The mid sequences from C. reinhardtii and C. incerta are highly divergent: 24% of the amino acids are different, and another 22% are specified by synonymous codons. A stretch of conserved sequence is found between amino acids 45 and 75 (C. reinhardtii numbering), and the C-terminal third of the protein carries only synonymous changes or conservative amino acid substitutions. The C terminus includes a domain carrying a putative leucine zipper (positions 109–130 in C. reinhardtii) thought to be important for mid function (1).

A more quantitative estimate of divergence is provided by the algorithm of Nei and Gojobori (42). Such calculations yield a value of 13.0 ± 2.1 (on a per 100 site basis) for nonsynonymous changes (Dn) and a value of 58.6 ± 11 for synonymous changes (Ds). The ratio of these two values, Dn/Ds = 0.22, is relatively low, indicating that there has been no overall positive selection (20) for amino acid-changing mutations (see Discussion).

The three introns are found at equivalent positions in the two genes, but their sequences are highly divergent. An available algorithm for comparing intron relatedness [SI50 (6)] shows that the first two mid introns display weak relatedness just above threshold level whereas the third set already falls beyond the level of significant similarity. Despite the very small size of the mid introns, these results indicate the same degree of divergence as has been obtained from the comparison of larger intron data sets (actin, ypt4) between these species (6).

The mid gene of C. reinhardtii displays exceptionally low codon bias (B = 0.161) compared with other C. reinhardtii nuclear genes (average B value ≈0.6) (1). The numerous codon differences in the C. incerta mid gene also generate a sequence with a very low codon bias (B = 0.157). Although the overall bias of C. incerta genes has not been determined, its two sequenced genes (see below) display the same degree of GC bias found throughout the Volvocales (21), with B values of 0.709 (β-tubulin) and 0.494 (ypt1). Therefore, the mid gene will doubtless prove to display codon usage unusual for C. incerta.

Other Genomic Sequences from C. reinhardtii and C. incerta Are Highly Conserved.

A variety of data suggests that C. incerta and C. reinhardtii are very closely related. Each is sensitive to the other’s cell wall lysin, an important criterion of taxonomic relatedness in this genus (22). Moreover, studies comparing the internal transcribed spacer sequences flanking the 5.8S rRNA genes (5) and the sequences of three introns (6) have documented that C. incerta is a very close relative of C. reinhardtii. Because the foregoing studies involved the analysis of genomic regions that do not encode proteins, we analyzed two protein-encoding genes and compared their divergence with that seen for the mid genes.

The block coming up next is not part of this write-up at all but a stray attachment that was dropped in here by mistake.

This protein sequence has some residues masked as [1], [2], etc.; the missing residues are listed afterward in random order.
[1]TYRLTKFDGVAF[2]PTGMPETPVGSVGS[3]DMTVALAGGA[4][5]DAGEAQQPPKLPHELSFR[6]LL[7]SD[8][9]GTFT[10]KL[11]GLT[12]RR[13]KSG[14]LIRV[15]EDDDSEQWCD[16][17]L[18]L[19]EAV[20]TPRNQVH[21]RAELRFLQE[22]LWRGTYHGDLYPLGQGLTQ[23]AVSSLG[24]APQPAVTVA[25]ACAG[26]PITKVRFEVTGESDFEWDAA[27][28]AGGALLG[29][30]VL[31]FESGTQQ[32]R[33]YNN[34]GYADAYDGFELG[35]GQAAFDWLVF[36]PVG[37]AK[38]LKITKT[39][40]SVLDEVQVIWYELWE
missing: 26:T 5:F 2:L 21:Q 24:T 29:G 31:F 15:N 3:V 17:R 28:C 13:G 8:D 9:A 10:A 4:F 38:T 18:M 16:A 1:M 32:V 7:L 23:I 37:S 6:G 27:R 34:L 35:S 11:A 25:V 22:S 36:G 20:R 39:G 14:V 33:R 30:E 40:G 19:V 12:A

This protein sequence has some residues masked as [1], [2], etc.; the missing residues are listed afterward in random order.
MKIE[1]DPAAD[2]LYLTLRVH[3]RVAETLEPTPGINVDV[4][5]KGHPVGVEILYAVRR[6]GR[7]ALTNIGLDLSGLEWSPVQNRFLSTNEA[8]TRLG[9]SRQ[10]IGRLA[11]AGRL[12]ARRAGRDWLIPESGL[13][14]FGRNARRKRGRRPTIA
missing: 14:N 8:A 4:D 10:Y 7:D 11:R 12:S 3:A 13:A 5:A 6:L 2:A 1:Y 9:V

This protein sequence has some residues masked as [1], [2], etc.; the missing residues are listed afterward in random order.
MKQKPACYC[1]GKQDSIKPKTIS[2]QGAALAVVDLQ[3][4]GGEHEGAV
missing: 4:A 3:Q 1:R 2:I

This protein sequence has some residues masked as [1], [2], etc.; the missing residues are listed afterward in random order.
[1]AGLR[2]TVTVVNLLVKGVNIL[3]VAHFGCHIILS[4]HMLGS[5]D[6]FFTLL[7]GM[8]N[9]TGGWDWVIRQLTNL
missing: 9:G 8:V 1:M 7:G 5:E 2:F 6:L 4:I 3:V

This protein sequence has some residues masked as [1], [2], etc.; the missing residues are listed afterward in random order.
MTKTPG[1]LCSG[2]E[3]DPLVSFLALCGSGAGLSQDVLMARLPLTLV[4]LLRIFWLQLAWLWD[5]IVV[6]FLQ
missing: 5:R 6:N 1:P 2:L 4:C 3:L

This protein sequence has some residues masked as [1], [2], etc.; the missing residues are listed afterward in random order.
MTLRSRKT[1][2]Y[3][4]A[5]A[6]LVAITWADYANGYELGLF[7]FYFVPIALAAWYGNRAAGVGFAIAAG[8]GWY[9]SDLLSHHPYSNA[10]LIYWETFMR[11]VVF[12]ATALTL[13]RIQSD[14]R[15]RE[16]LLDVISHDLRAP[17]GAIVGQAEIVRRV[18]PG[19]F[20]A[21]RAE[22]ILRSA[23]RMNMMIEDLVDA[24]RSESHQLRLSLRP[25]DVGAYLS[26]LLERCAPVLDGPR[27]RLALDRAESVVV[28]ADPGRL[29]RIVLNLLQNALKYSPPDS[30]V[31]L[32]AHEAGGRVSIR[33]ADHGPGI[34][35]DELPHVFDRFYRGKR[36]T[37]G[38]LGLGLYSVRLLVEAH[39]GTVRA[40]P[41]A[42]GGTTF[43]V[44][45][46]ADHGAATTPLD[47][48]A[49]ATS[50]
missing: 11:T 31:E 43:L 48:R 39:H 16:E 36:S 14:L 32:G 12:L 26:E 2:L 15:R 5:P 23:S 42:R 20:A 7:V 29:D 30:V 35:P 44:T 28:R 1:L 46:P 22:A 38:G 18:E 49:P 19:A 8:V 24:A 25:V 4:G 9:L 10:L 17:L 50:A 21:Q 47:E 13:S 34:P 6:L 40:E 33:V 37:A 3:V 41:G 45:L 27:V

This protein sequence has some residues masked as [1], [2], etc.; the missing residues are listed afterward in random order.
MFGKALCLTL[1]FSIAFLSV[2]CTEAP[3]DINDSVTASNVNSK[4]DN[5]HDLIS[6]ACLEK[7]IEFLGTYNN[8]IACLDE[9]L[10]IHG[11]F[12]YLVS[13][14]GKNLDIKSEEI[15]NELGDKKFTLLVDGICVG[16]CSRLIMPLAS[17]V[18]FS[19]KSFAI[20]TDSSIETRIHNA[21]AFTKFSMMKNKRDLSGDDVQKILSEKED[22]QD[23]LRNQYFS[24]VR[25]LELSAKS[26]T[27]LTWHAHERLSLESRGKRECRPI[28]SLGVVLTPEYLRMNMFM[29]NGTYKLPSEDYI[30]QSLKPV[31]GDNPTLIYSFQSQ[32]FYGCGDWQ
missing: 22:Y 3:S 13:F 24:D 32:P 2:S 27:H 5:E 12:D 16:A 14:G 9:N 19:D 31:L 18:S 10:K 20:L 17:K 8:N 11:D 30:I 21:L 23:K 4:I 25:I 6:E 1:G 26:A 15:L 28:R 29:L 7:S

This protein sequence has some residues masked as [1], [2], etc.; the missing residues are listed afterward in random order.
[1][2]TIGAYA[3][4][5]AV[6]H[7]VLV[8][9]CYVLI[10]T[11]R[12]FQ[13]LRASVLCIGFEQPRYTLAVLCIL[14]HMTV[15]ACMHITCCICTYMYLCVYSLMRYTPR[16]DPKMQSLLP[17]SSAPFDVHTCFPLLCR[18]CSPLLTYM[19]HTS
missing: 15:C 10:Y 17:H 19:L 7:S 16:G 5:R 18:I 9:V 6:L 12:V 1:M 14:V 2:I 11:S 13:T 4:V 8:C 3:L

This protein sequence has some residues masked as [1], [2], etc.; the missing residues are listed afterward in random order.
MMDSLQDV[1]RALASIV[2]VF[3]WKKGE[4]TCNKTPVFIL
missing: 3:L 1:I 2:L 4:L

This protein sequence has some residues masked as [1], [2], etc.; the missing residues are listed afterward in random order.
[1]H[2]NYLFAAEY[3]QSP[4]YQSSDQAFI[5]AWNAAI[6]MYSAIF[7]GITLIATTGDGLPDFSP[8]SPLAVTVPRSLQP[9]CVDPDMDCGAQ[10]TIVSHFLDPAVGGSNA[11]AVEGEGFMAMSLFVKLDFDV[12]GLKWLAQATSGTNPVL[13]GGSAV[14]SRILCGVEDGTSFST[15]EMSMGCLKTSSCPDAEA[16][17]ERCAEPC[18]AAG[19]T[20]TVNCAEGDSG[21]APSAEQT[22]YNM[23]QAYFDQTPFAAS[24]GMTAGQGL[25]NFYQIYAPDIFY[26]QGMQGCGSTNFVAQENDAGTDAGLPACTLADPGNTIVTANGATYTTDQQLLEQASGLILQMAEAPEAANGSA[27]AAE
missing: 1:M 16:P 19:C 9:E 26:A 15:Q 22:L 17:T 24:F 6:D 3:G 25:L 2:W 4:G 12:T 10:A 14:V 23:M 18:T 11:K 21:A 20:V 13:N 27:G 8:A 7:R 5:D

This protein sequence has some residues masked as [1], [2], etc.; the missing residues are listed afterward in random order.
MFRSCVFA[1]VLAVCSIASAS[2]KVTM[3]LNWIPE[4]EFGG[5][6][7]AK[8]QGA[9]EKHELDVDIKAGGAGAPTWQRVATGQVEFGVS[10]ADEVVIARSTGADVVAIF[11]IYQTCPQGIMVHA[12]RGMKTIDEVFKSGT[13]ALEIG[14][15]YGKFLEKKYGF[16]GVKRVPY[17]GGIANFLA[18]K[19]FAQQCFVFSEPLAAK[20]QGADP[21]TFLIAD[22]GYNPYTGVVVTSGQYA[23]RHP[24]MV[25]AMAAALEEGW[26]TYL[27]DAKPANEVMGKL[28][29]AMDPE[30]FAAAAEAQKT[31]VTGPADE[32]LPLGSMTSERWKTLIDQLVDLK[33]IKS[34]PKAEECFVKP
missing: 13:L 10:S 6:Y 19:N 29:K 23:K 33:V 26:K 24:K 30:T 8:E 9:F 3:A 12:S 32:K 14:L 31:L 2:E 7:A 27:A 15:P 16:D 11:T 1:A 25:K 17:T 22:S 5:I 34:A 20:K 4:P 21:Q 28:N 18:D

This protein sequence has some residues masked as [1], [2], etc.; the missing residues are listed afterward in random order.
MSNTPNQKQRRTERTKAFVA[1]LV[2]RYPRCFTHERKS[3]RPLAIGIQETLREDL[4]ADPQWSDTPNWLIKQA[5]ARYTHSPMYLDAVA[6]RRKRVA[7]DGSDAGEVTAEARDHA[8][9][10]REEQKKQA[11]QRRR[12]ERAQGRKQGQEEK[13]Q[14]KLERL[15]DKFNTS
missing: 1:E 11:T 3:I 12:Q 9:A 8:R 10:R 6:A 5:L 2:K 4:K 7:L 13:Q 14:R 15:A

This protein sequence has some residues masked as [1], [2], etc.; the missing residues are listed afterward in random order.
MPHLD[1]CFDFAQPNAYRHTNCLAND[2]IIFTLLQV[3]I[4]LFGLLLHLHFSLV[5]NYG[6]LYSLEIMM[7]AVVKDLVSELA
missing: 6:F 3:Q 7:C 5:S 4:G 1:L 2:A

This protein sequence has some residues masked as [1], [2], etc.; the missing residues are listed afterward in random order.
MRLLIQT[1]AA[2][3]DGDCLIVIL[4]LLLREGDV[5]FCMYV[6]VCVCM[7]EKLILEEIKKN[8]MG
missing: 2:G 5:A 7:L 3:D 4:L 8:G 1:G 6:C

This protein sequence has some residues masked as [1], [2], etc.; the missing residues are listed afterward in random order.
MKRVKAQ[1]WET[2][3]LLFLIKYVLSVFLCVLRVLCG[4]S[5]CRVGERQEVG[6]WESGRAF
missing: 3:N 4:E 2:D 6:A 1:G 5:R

β-Tubulin Sequence.

The C. incerta genomic library was hybridized with a β1-tubulin cDNA from C. reinhardtii to clone the C. incerta homolog. C. reinhardtii has two β-tubulin genes, and the pattern of fragments detected on Southern blots of C.incerta probed with the β-tubulin cDNA is consistent with its having two copies as well. A β-tubulin gene from C. incerta was sequenced (deposited as GenBank accession no. AF001379) and compared with the published sequences for C. reinhardtii (GenBank accession nos. K03281 and M10064). Only one conservative amino acid substitution (V → I) has occurred, at amino acid 30, reflecting the expected strong purifying selection on tubulin sequences. Of the 443 codons in β-tubulin, the C. incerta sequence has 29 synonymous substitutions relative to the C. reinhardtii β1 (6.5%) and 20 relative to β2 (4.5%). This would suggest that we have sequenced the C. incerta β2-tubulin. Unexpectedly, however, all three sequenced C. incerta tubulin introns showed significant similarity (SI50 1.21–1.56) to their respective C. reinhardtii β1-tubulin introns and no similarity (SI50 1.03–1.15) to their β2-tubulin counterparts. The picture is further complicated by the fact that, in C. reinhardtii, there is a very high similarity of introns 3 between β1- and β2-tubulins (SI50 = 1.78) but no similarity between introns 1 and 2. In Volvox carteri, on the other hand, the three equivalently positioned introns between β1- and β2-tubulins are unrelated to each other on the sequence level. Taken together, these results document that the pattern of intron recombination and evolution in these sets of duplicated tubulin genes is quite idiosyncratic. [A possibly analogous “swapping” of 3′ untranslated region sequences recently has been observed in a comparison of a family of cytoplasmic actin genes in several sea urchin species (23)].

Assuming that we have indeed cloned the C. incerta β2-tubulin gene, its 4.5% level of synonymous changes is very different from the 22% level found for the mid gene. Expressed as Ds, the tubulin value is 9.8 ± 1.9, in contrast to 58.6 for mid, a 6-fold difference.

ypt1 Sequence.

PCR primers derived from the ypt1 gene of C. reinhardtii, encodes a small G protein (16), were used to amplify the ypt1 cDNA of C. incerta from reverse-transcribed RNA. This sequence (excluding 34 bp of the 5′- and 17 bp of the 3′-primer-generated ends) was compared with the published ypt1 sequence (GenBank accession no. U13168). A single nucleotide change (T → C at nucleotide 177 of the coding region of ypt1) distinguishes the two sequences, creating a synonymous change within codon L59. This generates a Ds of 0.78 ± 0.78 for ypt1, or 75-fold less than the Ds value for mid.

The C. incerta Mid Protein Is Functional in C. reinhardtii.

Because the C. incerta mid gene is transcribed (as documented by the isolation of a spliced reverse transcriptase PCR product) and is apparently functional in C. incerta [as documented by its ability to direct the formation of a minus mating structure (Fig. (Fig.1)],1)], its divergence from C. reinhardtii cannot be explained by proposing that it is a pseudogene. To further evaluate its function, three restriction fragments carrying the C. incerta mid gene (Fig. (Fig.2)2) were introduced into a C. reinhardtii nic7 mt+ recipient strain by cotransformation using pNic7.9 (14) to complement the nic7 mutation. Some of the Nic+ transformants proved to differentiate as minus gametes that agglutinate and fuse with C. reinhardtii mt+ partners, the same minus–dominance result that is obtained when the C. reinhardtii mid gene is introduced into a mt+ strain (1). [As with the C. reinhardtii mid transgene (1), some cotransformants produced a mixture of both plus and minus gametes, and others produced only minus gametes.]